Lenard Tillery and Southern’s offensive line have worked well together this season.

So well that Tillery has a chance to become the first Southern running back to rush for 1,000 yards since Kenneth Peebles in 2003.

Tillery needs only 189 yards to reach the milestone, and with at least two more games left in this season, there’s a chance. But the junior running back said he’s more focused on the team’s shot at the Southwestern Athletic Conference championship than individual success.

“I’m focused on winning games,” he said. “But if I reach (1,000 rushing yards) in the process, I’ll be happy. If it happens, great. If it doesn’t happen and we win both games, great. I just want to win both games.”

And if the Jaguars win both games, they will play in the SWAC Championship Game ­— which, of course, would be another opportunity for Tillery rack up more yards.

Tillery was Southern’s leading rusher last year as a sophomore — but at the start of the 2014 season, he dropped down to fourth-string and only expected to have a small, contributing role.

After injuries plagued the running back position, Tillery got another opportunity to play.

He took advantage of his second chance.

Now the Baton Rouge native leads Southern in rushing yards for the second year. Tillery said working his way up gave him a new appreciation for every second he has in a game.

“People always tell me the game of football teaches you lessons,” he said. “It’s making me appreciate every snap, every play, every carry I get. It just made a better person, a better leader and a better player.”

The milestone would have Tillery’s name on it, but the running back’s success on the ground benefits Southern in more ways than the 811 rushing yards and six touchdowns he has so far.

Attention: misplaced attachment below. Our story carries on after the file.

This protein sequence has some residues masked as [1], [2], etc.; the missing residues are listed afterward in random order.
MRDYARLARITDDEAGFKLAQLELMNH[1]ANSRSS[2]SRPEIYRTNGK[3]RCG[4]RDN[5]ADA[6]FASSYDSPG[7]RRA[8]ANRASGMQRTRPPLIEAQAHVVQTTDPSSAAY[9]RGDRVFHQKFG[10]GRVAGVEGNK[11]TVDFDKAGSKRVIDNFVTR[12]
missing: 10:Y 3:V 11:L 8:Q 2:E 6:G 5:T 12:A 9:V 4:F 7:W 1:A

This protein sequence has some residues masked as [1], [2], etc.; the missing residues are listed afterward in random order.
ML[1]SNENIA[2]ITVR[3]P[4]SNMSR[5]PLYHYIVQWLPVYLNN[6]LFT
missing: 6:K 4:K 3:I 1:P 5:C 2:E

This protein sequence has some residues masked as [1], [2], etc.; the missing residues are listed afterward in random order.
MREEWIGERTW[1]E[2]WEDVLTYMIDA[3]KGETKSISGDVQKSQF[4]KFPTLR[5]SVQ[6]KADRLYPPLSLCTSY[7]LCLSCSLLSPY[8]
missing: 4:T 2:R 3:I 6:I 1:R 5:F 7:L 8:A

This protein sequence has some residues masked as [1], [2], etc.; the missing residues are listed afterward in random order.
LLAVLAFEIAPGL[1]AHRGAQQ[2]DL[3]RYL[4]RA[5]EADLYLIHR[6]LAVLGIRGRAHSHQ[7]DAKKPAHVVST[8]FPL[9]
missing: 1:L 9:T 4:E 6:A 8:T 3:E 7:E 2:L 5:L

Not only does the running take time off the clock and wear down defenses, it also takes the pressure off starting quarterback Austin Howard, a true freshman.

“With a new quarterback coming in, you want to have playmakers take the load off of Austin,” Tillery said. “Whenever we’re on the field and he’s going through stuff, I let him know, ‘Hey, just give me the ball I’ll take care of you and get this first down for you.’ He really trusts me and I trust him.”

And the offensive line loves blocking for Tillery.

If given a choice, the Southern offensive linemen would rather the team run than pass because of the aggressive nature of the play. But offensive lineman Dewayne Houston said the line also enjoys having a successful running back.

“He’s an exciting runner. He runs hard,” Houston said. “The offensive line takes pride in having a rusher that does as well as he does. Anytime we can help him out and get him more yards, it’s always good. And when we’re running the ball, we can hit people.”

Tillery graduated from McKinley High School, right outside the gates of LSU, where he attended plenty of home games as he grew up. He loves watching Southeastern Conference football and power-running Big Ten teams such as Nebraska and Wisconsin.

Watching other teams and other conferences is where he finds his motivation.

“I love football. I love running backs. I love offensive lines. I love blocking schemes. I love seeing it. It’s all I really watch,” Tillery said. “I love passing, quarterbacks and all of that, but the trenches is where I’m at. That’s basically my motivation: just to be the best running back that I can be, so maybe my name can be mentioned with the greater running backs.”